There’s plenty of talk about data, analytics, Big Data, artificial intelligence, deep learning and so on. Nerdy conversations that tend to keep the geeks, the marketing department and the press release writers happy but the rest of the population completely cold.
Who’s the Real Data Audience?
Let’s remind ourselves where the rest of the population actually are.
Can you guess? A hint for you, they reside with two standard deviations of the average and make up the majority of people.
All the talk of open data, developers taking to social media to give the likes of Translink asking for their god given right to open data, all very well but it doesn’t resonate with the key stakeholders…. the public, the businesses and the day to day humdrum of Northern Ireland.
There’s excellent work going on with the open data initiatives from DETI and other interested parties. Progress may be slow but I’d expect it to be slow (with expected public service cuts don’t expect Translink data to be high on anyone’s list). I know the tech heads are itchy to do things and hackathons are happening (the Urban Hackathon is coming up at the end of June). The real questions are these: Does it resonate with the public? Where’s the win win? What’s in it for them?
With all the talk of opening data up, “do you do open data, everyone does open data”, there’s little talk of the potential data collaboration between small medium enterprises (SME’s) in the province. Does is matter? Yes of course it does.
A Simple Collaborative Example
Let’s take a hotel, Hastings Hotels operate a number of locations in the province. Is it possible to predict room rates 40 days out based on certain factors? Of course it is, there’s last years bookings and repeat visitors. That’s looking back, I’m more interested in predicting forward. Assuming occupancy is at 80% what will it take to hit 90%?
Now I could rest on laurels and assume that Game of Thrones is going to push up the numbers, stick my finger in the air and see which way the wind is blowing.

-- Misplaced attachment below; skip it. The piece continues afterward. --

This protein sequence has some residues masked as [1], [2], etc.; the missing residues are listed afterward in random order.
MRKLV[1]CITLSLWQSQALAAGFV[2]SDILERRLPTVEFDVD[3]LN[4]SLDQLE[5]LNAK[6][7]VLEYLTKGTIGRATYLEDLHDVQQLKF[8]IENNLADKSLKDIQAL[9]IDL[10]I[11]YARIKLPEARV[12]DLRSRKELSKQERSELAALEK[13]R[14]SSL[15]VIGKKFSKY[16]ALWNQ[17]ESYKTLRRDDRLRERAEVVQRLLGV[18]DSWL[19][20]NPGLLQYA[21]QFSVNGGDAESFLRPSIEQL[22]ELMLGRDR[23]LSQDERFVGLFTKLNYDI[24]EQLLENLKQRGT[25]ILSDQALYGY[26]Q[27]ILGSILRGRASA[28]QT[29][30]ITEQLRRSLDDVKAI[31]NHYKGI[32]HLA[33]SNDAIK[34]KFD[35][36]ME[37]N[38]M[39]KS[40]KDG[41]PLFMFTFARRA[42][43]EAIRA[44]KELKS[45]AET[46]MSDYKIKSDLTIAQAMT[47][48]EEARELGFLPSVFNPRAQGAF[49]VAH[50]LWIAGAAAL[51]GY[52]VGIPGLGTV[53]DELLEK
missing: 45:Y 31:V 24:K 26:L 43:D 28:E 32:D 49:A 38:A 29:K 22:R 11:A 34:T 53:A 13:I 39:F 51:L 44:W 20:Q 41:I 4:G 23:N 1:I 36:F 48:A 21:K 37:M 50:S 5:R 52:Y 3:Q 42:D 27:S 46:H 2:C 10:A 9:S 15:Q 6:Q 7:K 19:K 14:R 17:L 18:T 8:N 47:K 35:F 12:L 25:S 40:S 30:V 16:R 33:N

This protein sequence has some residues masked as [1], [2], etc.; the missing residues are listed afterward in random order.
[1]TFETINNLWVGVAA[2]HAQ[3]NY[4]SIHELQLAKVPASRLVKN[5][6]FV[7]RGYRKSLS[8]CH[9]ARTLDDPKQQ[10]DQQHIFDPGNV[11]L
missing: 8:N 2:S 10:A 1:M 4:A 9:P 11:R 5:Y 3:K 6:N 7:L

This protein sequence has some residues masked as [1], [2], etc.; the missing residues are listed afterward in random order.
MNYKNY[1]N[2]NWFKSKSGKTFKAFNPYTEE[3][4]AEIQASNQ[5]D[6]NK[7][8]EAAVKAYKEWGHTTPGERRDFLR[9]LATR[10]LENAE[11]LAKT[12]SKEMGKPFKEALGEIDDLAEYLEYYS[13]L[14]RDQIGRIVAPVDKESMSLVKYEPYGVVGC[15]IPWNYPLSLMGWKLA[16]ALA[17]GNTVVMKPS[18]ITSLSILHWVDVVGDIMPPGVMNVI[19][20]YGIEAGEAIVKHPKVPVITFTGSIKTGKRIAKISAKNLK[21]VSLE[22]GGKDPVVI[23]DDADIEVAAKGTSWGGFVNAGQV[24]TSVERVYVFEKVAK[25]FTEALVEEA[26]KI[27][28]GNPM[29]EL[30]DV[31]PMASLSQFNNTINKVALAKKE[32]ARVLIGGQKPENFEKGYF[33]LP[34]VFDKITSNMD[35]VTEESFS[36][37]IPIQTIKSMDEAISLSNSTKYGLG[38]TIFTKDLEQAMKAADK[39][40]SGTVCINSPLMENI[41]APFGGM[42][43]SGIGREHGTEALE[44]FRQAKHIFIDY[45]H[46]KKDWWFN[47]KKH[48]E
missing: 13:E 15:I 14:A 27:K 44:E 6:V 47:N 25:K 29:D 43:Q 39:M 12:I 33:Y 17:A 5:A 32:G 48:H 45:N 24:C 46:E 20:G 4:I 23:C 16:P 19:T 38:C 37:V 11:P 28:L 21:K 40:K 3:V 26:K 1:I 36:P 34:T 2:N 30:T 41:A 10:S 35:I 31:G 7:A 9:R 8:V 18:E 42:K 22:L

Even better though would be to take a feed from somewhere that has plenty of rich event data, large scale events and smaller ones the area. With a feed of dates, event types you could calculate the peak nights of occupancy. Data from What’s On NI (http://www.whatsonni.com) is about as rich as it gets, local events, big events and major events get listed. That data has value.
So the question is: Taking a feed from whatsonni.com can I (Hastings) calculate room rates for the next 40 days based on peak event data?
I believe it’s possible and a win for both parties, whatsonni.com could gain revenue from the feed for each of the hotels and if Hastings could raise peak pricing even by 7-10% on an average time of year room rate, the multiples involved would be a big win for them.
I’ve dreamt up one example, a simple but highly effective one. It’s an easy sell to both parties, “I’d love both of you to increase revenue by collaborating, let’s do a trial for six months”. Now have a think about all the other businesses out there, data interconnecting and collaborating with each other. A series of paid for end points where everyone else could potentially benefit. This sort of thinking will raise NI’s bottom line and it’s all possible.
It’s also a perfect fit for proof of concept grants, where there is a solid basis of potential to see real benefit in all business sectors, not just development of what I would consider limited use mobile applications.
You’ll still need the help from the nerds, there’ll always be a need.
2 responses to “Harvesting Data Collaboration in Northern Ireland #data #startups #prediction”
Interesting, esp the collaborative PoC example, however I’d be conscious of the difference between “how many people does it assist” versus “how much money can biz make out of it”. The Data Science is very good at the latter almost automatically, but Open Data is the limiting factor on the former. Having known and worked with several people who’ve been burned by our local “MINE” mentality when it comes to semi-public operational data, it generates not only a feeling of disenchantment and pointlessness, but also perpetuates and environment that stifles any form of experimentation.
Well, that’s my procrastination done for a while… Keep up the awesomeness!
Interesting example Jason. I can see the problems and difficulties in, 1. expecting open data to come quickly and to give fast returns, and, 2. find a balance between open and profitable. Perhaps there needs to be a bit more networking, coordination and genuine commitment locally to achieve mutually beneficial returns from collabs such as your own here.
It also depends on what the difference is between the data and the product. Is the data the product? Then it’s unlikely to be made available to others. But if data can be used to enhance existing or future services, you’ve got a solid case for collaboration. The rest is down to businesses to concentrate on how they can improve their end products.